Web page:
Lastly, remembering why you’re making the pitch will help you stay aligned to the purpose it should serve.
Example: My goal is to transform this client with whom I work occasionally into a regular client.
2/ Writing the pitch
Continuing with the catchy allegories, let’s take a look at Beatrice Doradoux’s “chest of drawers” writing method. The idea is simple: your pitch is your chest of drawers (where you might store clothes, for example) and the arguments you will use are the drawers within the chest.
The drawers themselves represent everything of value to your audience (skills, experience, team, availability, methods, partnerships…). For example: your fluent French, your experience building a team from scratch, your knowledge of fundraising, etc. These are great arguments that together can give your pitch a logical flow.
When you take your clothes out of the drawers to get dressed in the morning, you follow a specific order. First the pants, then the shirt, then the sweater and so on. It’s the same thing for your arguments: they must be presented in a logical order. It’s the sequence of arguments that builds a speech and makes it flow. It’s up to you to find the links between all of the points in your pitch.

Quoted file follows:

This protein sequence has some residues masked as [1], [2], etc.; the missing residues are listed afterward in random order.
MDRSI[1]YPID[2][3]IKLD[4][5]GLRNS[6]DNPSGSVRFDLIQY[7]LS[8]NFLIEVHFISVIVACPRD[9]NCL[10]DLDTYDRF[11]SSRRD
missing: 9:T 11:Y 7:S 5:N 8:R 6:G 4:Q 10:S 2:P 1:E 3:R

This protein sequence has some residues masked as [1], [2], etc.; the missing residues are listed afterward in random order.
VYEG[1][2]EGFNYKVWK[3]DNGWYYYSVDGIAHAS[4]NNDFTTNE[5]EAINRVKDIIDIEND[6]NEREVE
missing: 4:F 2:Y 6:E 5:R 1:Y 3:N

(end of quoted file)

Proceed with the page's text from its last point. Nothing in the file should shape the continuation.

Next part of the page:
During her presentation at the Malt Academy (replay available in French), Beatrice explained that you should always think about how your pitch will benefit your audience while choosing your arguments and structure. The pitch should not be useful to YOU, but to THOSE LISTENING. To ensure this, you don’t need to explain everything. Just trust your audience. The arguments you present during your pitch should be there to help you achieve your objective – all the more so when you have limited time. If your pitch is only 3 minutes long, it’s even more important to get straight to the point and avoid fluff. Once again, the pitch is not for you, but for the other person. Beatrice emphasizes this: “You have to distinguish between personal development and speaking, and not necessarily try to work on both at the same time. While one is a rather individual effort, the second only exists collectively.”
“It’s by doing that you learn”. This saying is certainly true for pitch preparation. Ruben Perez, Public Speaking Expert and also a Malt Academy speaker, confirms: “The confidence you have while presenting a pitch is acquired over time. It’s by training and practicing that you will start enjoying the exercise of pitching”. So make sure you practice your pitch, alone in front of a mirror or with your friends.
Some tips for the big day:
If you’re using a PowerPoint presentation, feel free to take breaks from it and speak without referring to it at times. This will allow you to focus on the real conversation at hand and connect with the audience. As Beatrice says, “You aren’t just a voice-over.”
Once your pitch is done, remember to stay in touch with those who were present. You can send them an email in the days following to remind them of the next steps in the process. That way, they will know exactly what’s expected of them.
Last but not least, have faith in yourself and don’t forget to have fun!